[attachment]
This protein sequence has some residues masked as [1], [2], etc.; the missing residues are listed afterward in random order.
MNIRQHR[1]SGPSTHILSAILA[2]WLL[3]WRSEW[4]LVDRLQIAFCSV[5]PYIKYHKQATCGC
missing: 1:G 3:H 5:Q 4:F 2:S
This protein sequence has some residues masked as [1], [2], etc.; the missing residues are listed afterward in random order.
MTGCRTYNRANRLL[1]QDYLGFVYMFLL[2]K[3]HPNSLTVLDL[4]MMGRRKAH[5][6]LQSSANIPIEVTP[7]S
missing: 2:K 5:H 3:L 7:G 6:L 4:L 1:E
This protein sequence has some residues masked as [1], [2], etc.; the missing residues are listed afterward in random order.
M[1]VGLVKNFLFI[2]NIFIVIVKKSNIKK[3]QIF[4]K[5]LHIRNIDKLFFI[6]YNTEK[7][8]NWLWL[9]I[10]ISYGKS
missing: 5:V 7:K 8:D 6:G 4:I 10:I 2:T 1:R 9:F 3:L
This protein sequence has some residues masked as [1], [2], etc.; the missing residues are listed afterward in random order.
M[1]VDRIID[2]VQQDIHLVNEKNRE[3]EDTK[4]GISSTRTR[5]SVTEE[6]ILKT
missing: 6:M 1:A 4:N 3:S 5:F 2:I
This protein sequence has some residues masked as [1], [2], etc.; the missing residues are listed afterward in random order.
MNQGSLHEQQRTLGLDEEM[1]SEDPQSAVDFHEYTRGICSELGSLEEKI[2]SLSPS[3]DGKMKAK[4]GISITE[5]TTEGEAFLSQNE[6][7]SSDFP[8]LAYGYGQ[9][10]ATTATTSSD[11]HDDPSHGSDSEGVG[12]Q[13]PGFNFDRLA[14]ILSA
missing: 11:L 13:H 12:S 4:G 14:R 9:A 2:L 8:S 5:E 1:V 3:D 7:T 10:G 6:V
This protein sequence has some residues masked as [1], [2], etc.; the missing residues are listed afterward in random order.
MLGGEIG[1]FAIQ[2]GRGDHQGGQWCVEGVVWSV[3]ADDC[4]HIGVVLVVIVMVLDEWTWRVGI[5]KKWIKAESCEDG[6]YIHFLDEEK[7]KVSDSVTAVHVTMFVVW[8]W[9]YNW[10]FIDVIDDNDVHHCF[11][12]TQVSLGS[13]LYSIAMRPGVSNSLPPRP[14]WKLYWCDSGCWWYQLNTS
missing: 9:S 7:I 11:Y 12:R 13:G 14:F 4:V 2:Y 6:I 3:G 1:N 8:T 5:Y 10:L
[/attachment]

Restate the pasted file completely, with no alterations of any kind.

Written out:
This protein sequence has some residues masked as [1], [2], etc.; the missing residues are listed afterward in random order.
MNIRQHR[1]SGPSTHILSAILA[2]WLL[3]WRSEW[4]LVDRLQIAFCSV[5]PYIKYHKQATCGC
missing: 1:G 3:H 5:Q 4:F 2:S
This protein sequence has some residues masked as [1], [2], etc.; the missing residues are listed afterward in random order.
MTGCRTYNRANRLL[1]QDYLGFVYMFLL[2]K[3]HPNSLTVLDL[4]MMGRRKAH[5][6]LQSSANIPIEVTP[7]S
missing: 2:K 5:H 3:L 7:G 6:L 4:L 1:E
This protein sequence has some residues masked as [1], [2], etc.; the missing residues are listed afterward in random order.
M[1]VGLVKNFLFI[2]NIFIVIVKKSNIKK[3]QIF[4]K[5]LHIRNIDKLFFI[6]YNTEK[7][8]NWLWL[9]I[10]ISYGKS
missing: 5:V 7:K 8:D 6:G 4:I 10:I 2:T 1:R 9:F 3:L
This protein sequence has some residues masked as [1], [2], etc.; the missing residues are listed afterward in random order.
M[1]VDRIID[2]VQQDIHLVNEKNRE[3]EDTK[4]GISSTRTR[5]SVTEE[6]ILKT
missing: 6:M 1:A 4:N 3:S 5:F 2:I
This protein sequence has some residues masked as [1], [2], etc.; the missing residues are listed afterward in random order.
MNQGSLHEQQRTLGLDEEM[1]SEDPQSAVDFHEYTRGICSELGSLEEKI[2]SLSPS[3]DGKMKAK[4]GISITE[5]TTEGEAFLSQNE[6][7]SSDFP[8]LAYGYGQ[9][10]ATTATTSSD[11]HDDPSHGSDSEGVG[12]Q[13]PGFNFDRLA[14]ILSA
missing: 11:L 13:H 12:S 4:G 14:R 9:A 2:L 8:S 5:E 1:V 3:D 7:T 10:G 6:V
This protein sequence has some residues masked as [1], [2], etc.; the missing residues are listed afterward in random order.
MLGGEIG[1]FAIQ[2]GRGDHQGGQWCVEGVVWSV[3]ADDC[4]HIGVVLVVIVMVLDEWTWRVGI[5]KKWIKAESCEDG[6]YIHFLDEEK[7]KVSDSVTAVHVTMFVVW[8]W[9]YNW[10]FIDVIDDNDVHHCF[11][12]TQVSLGS[13]LYSIAMRPGVSNSLPPRP[14]WKLYWCDSGCWWYQLNTS
missing: 9:S 7:I 11:Y 12:R 13:G 14:F 4:V 2:Y 6:I 3:G 1:N 8:T 5:Y 10:L